Refugees Returning to Iraq Find Homes Occupied As Iraqi refugees begin to return to Baghdad and other cities, some are finding their homes occupied. The Iraqi government has not yet devised a plan to resolve the disputes. That means local community leaders and U.S. troops end up trying to find solutions themselves.

Refugees Returning to Iraq Find Homes Occupied

Refugees Returning to Iraq Find Homes Occupied

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As Iraqi refugees begin to return to Baghdad and other cities, some are finding their homes occupied. The Iraqi government has not yet devised a plan to resolve the disputes. That means local community leaders and U.S. troops end up trying to find solutions themselves.


Baghdad is quieter than it's been in nearly two years. And some Iraqis who fled their homes are now trying to return to the Iraqi capital. The Iraqi government has yet to devise a plan to accommodate all the people who are coming back, so American commanders and community leaders are trying to resolve problems by themselves.

NPR's Jamie Tarabay was recently embedded with U.S. troops in south Baghdad. Here's her report.

Unidentified Man: Hello.

JAMIE TARABAY: American troops from the 2nd Battalion 12th Infantry Regiment knock at the door of a house that at first glance seems unoccupied. The windows are shut but there are clothes hanging from a date palm in the garden. A young man, Ali Daffur(ph), follows the soldiers into the courtyard.

Mr. ALI DAFFUR: (Through translator) We've been back two weeks. We were in Syria. I've come back to clean the house. My family is staying with my uncle.

TARABAY: Daffur is Shiite. He and his family left their house in the south Baghdad district of Dora two years ago after he found a note stuck to the front gate. It was addressed to the Rejectionists, a word some Sunni extremists used to describe Shiites. The note said Daffur and his family had 24 hours to leave their home.

Mr. DUFFER: (Through translator) We came back because there was no work for us in Syria. We spent all our money. We sold our cars, everything.

TARABAY: Daffur's best friend, Samir Riyadh(ph) hovers in the background. Neighbors since they were toddlers, the two remained in touch when Daffur left for Syria. A month ago, he told his friend he could come back, that Dora was safe for Shiites now. But Daffur needed permission from the district's tribal elders.

Mr. DAFFUR: (Through translator) I went to the sheikh and he told me, you have to have people vouch for you. Some people came to our street to get information on me. They were worried I was involved with the Mahdi army.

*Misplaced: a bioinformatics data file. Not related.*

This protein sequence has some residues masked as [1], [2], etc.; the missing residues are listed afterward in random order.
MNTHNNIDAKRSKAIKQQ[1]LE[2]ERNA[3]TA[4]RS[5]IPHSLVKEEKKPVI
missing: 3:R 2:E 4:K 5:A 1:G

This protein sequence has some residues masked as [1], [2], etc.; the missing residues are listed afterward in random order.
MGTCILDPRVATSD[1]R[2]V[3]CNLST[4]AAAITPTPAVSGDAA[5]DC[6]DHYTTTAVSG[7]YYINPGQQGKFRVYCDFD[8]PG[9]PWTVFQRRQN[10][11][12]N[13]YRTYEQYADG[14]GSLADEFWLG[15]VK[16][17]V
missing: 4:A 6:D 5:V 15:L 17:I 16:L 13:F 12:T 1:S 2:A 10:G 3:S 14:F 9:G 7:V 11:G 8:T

TARABAY: After Daffur's neighbors assured the local Sunni sheikh that he didn't belong to the Mahdi army or any other Shiite militia, the family was allowed back in. This part of Dora is now controlled by the U.S. Army along with Iraqi security forces and a local volunteer force. Wearing the lemon-yellow shirt, which is part of the uniform for this local group, is Abbas Saleh(ph). He's Sunni, as are most of his fellow volunteers.

Mr. ABBAS SALEH (Sunni Volunteer): (Through translator) If we cannot handle the situation, we coordinate with the Americans and the Iraqi army, otherwise, we do everything ourselves.

TARABAY: Because the Iraqi government has yet to issue any kind of guidelines on the return of displaced people, the issue is now in the hands of the armed group from the ground and their religious or tribal leaders. U.S. troops often find themselves in the middle as mediators.

Lieutenant Colonel Stephen Michael, commander of the 2-12.

Lieutenant Colonel STEPHEN MICHAEL (Commander, 2nd Battalion, 12th Infantry Regiment): There is the patience part of it. These guys are back. They want to move in. You know, you might not able to tell a family that has been holding there, you know, you got to leave tomorrow. So sometimes what they've done is put the incoming family in a home that's not theirs, and give these guys a chance to move and then move in. But we're pushing for the solution to be local as opposed to us mandating stuff. And if it's solved at their level, this can be something that's sustainable.

TARABAY: Michael relies on the local authorities to be fair when they screen people who want to return to their homes. American troops trying to hold on to fragile security gains in the city have little choice.

Lt. Col. MICHAEL: And what we got to do is help facilitate it because all part of that ties in with security, you know, if you got people that are - that's got a high level of discontent, that also impacts, you know, impacts security. So we're not physically involved in negotiations, but we're facilitating this.

TARABAY: Some of the local volunteer groups clearly have sectarian agendas. One Shiite man who recently returned to check on the house he left in the neighborhood of al-Alam was chased away by gunmen who want him never to return. American soldiers say there are no guarantees the local repatriation process is fair. But Lieutenant Colonel Michael says it'll have to do for now.

Lt. Col. MICHAEL: The government is not going to happen anytime soon, so it's going to have to be the local solution, which is the neighborhood council and the tribal leaders.

Jamie Tarabay, NPR News, Baghdad.

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